And if that weren’t enough, the system provides for punishing those who try to undermine it: if you lie under oath during a trial you can go to prison. If you create a fake document and present it as evidence, you can go to prison. If you destroy evidence that would affect the outcome of a trial, you can go to prison.
The American jury system has institutionalized a process that tries to insure that all the information presented to a jury is reliable and relevant.
Our lawmakers can easily be presented with information that is false or misleading, and probably often are; so much of their information (sometimes all of it) comes from sources that have an agenda.
Congress does have the power to subpoena witnesses for an investigation (that is, force them to appear and testify), require them to take an oath and punish them if they lie under oath. The reality is that even when witnesses to congress are suspected of lying or even found to be lying, they are rarely punished.
Returning to the idea of a comprehensive solutions presentation, the question is: how might it be developed in a way to try to insure its relevance and reliability? Does the judicial system provide insight here?
Well, the process could also be bound by a set of rules. The rules would determine whether a statement has adequate evidence to be considered a fact (and for that matter, whether it should be considered a high confidence fact, a lower confidence fact or not a fact at all). We could also establish rules for determining whether a proposed solution is relevant and how the pros and cons of that solution should be weighted. Moreover, the application of these rules can be done in a way that is transparent. This isn’t news reporting, which sometimes relies (legitimately) on protecting its sources of information. For national problem solving, the determination of facts and the relevancy of solutions can be done in the sunlight, open to public observation and scrutiny.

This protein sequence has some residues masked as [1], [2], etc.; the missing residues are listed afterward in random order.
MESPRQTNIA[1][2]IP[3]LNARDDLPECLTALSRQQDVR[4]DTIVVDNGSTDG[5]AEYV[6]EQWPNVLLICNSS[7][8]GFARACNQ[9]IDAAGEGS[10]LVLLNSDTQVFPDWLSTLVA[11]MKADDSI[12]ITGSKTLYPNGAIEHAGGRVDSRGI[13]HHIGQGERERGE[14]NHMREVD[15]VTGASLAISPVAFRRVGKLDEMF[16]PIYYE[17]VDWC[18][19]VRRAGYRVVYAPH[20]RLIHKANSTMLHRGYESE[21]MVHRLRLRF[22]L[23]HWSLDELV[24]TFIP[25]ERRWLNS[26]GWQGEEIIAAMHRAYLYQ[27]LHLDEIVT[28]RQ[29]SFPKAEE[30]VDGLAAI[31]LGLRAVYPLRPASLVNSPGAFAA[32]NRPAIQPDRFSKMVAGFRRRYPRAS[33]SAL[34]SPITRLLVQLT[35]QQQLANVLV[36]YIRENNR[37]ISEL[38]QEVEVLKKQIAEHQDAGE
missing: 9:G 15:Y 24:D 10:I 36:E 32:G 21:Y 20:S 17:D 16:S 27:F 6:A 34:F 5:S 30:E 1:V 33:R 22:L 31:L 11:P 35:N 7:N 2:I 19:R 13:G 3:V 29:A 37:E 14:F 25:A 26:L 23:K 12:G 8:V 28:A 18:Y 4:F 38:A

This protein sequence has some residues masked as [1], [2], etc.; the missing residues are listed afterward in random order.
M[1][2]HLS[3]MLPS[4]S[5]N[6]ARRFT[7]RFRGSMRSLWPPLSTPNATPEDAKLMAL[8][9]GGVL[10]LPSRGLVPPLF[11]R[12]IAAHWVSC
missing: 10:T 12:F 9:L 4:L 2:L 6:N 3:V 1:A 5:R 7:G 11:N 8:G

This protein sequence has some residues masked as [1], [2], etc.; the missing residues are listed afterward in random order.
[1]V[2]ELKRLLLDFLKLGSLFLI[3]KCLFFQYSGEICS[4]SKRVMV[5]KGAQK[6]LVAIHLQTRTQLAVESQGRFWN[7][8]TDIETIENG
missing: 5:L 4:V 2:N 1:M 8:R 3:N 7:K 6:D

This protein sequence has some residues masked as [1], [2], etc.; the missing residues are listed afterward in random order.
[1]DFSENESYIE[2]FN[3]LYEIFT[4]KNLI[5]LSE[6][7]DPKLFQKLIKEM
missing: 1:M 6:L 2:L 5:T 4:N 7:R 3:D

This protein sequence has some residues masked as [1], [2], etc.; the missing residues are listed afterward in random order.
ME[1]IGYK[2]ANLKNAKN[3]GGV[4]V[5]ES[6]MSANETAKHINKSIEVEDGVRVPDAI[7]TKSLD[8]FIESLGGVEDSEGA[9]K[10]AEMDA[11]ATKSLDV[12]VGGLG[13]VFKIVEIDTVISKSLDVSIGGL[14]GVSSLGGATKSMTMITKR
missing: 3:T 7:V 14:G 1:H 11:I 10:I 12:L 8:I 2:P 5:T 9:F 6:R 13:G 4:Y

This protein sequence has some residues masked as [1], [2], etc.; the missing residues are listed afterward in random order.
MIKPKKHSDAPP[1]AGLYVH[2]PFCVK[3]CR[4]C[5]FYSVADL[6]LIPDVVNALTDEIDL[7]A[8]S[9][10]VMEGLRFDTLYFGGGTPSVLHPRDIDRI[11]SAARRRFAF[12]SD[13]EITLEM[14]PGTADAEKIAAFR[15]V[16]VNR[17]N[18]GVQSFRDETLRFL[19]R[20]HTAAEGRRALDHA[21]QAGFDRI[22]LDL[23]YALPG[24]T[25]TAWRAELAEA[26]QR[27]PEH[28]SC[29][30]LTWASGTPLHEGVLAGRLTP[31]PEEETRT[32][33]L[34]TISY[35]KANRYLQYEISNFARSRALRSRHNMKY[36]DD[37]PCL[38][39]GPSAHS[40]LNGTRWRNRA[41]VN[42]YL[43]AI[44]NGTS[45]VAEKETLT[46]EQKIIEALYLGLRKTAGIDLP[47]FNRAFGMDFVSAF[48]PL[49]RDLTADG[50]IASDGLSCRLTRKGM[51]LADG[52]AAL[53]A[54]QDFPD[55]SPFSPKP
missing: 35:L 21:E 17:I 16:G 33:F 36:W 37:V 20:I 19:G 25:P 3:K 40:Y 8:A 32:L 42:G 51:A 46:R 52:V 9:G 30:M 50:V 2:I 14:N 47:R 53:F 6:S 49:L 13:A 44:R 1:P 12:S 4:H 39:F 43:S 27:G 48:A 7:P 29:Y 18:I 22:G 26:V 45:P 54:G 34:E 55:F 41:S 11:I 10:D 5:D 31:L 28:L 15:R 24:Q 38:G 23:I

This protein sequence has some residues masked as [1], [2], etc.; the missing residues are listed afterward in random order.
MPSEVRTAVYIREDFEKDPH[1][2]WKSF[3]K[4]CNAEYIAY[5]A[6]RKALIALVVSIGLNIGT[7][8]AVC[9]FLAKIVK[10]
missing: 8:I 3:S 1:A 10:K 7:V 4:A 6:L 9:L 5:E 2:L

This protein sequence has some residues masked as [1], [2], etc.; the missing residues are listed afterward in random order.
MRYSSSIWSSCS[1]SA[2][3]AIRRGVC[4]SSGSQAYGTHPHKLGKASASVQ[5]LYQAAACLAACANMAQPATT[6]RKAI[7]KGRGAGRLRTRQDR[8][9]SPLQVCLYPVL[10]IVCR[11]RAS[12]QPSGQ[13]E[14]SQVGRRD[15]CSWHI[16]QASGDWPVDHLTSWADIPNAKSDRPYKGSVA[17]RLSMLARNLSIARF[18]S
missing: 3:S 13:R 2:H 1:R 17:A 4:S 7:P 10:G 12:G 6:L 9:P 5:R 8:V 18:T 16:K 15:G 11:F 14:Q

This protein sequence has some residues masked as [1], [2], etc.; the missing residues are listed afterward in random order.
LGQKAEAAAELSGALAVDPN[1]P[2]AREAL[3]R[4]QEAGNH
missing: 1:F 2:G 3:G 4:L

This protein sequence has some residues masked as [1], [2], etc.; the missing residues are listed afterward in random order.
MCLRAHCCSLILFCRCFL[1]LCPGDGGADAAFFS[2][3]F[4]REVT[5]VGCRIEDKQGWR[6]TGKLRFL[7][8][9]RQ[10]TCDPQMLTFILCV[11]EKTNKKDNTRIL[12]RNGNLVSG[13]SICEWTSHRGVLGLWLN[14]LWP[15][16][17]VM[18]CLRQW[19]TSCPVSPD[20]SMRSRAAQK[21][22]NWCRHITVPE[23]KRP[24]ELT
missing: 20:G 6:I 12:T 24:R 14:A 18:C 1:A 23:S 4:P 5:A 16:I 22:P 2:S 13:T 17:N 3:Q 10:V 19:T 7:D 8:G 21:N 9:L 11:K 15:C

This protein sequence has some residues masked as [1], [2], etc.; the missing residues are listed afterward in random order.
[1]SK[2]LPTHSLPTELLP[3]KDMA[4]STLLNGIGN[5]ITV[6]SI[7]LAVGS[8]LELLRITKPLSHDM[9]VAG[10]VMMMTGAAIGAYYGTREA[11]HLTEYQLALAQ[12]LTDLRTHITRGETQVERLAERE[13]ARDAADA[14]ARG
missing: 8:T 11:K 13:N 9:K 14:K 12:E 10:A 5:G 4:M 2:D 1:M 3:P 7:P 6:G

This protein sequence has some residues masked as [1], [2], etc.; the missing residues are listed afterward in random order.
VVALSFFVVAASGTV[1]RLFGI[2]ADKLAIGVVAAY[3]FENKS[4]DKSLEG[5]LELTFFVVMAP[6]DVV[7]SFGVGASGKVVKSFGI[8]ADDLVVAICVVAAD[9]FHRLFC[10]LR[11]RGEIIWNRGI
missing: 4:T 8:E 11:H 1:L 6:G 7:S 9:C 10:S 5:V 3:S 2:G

What’s more, this process can be inclusive: special interest groups (along with think tanks, academics, experts and regular citizens) could be invited to provide data, arguments and solutions. Of course, nearly everyone providing information or ideas would come with an agenda, but that doesn’t mean their information and ideas don’t have merit. But it does mean that all data anyone provides would be subject to these “Rules of Intelligence” to separate fact from fiction, reasoning from fear-mongering, and evidence-based solutions from no-evidence distractions.
In our present environment, I’ve heard people parrot some members of the media that “people don’t care about facts,” that we live in a “post-truth era.” Well, I’ve recently spent a lot of time talking to a lot of different people, and I have yet to meet one who doesn’t believe in the importance of facts. It is not that people don’t think facts are important, it’s that they are uncertain (or far too certain) about where to get facts upon which they can rely.
There are a lot of people who “don’t know who to believe anymore.” A republic cannot sustain itself if the People have no faith in any institution to deliver facts for them. Re-establishing faith in institutions on solid ground is something we will need to do. A fact-finding process that is apolitical, rules-based, transparent and inclusive could be part of the solution.
After the 12 of us had been selected to serve on the jury, we were sent into the jury room. I’d never been on a jury before, but I was pretty sure one of us had to be chosen by the others to be foreperson. Even though an hour earlier I was dying to get out of the courthouse, now, I wanted that job. So, the first time we sat down together, I asked each of the 11 other jurors about themselves, one after another. When it came time to elect a foreperson, I was the one guy who had already led a conversation giving everyone the opportunity to talk. I was elected 😉
Several hours later, after the evidence had been presented and we went back to the jury room, we began a simple process of talking, respectfully, on the question of how this car accident happened. People talked through their theories, others would ask for clarification, or see if they could poke holes in the logic. It’s natural to want to be correct and to have others believe you. But what struck me at the time was how willing everyone in the jury room was to modify and improve their thinking based on the conversation. Some people had strong opinions, but they held them loosely. The 12 of us were listening to each other.
Now, I’m pretty sure most of us were not always as open minded in the rest of our lives as we were in that jury room. Me included. Maybe me especially. So why were we being so open minded that afternoon?
I think there are three reasons. One is another tradition of the American jury system that didn’t make the list of five: our deliberations were in private. We had no audience but each other. We were free to speak honestly and change our minds without being concerned with outside appearances or criticism.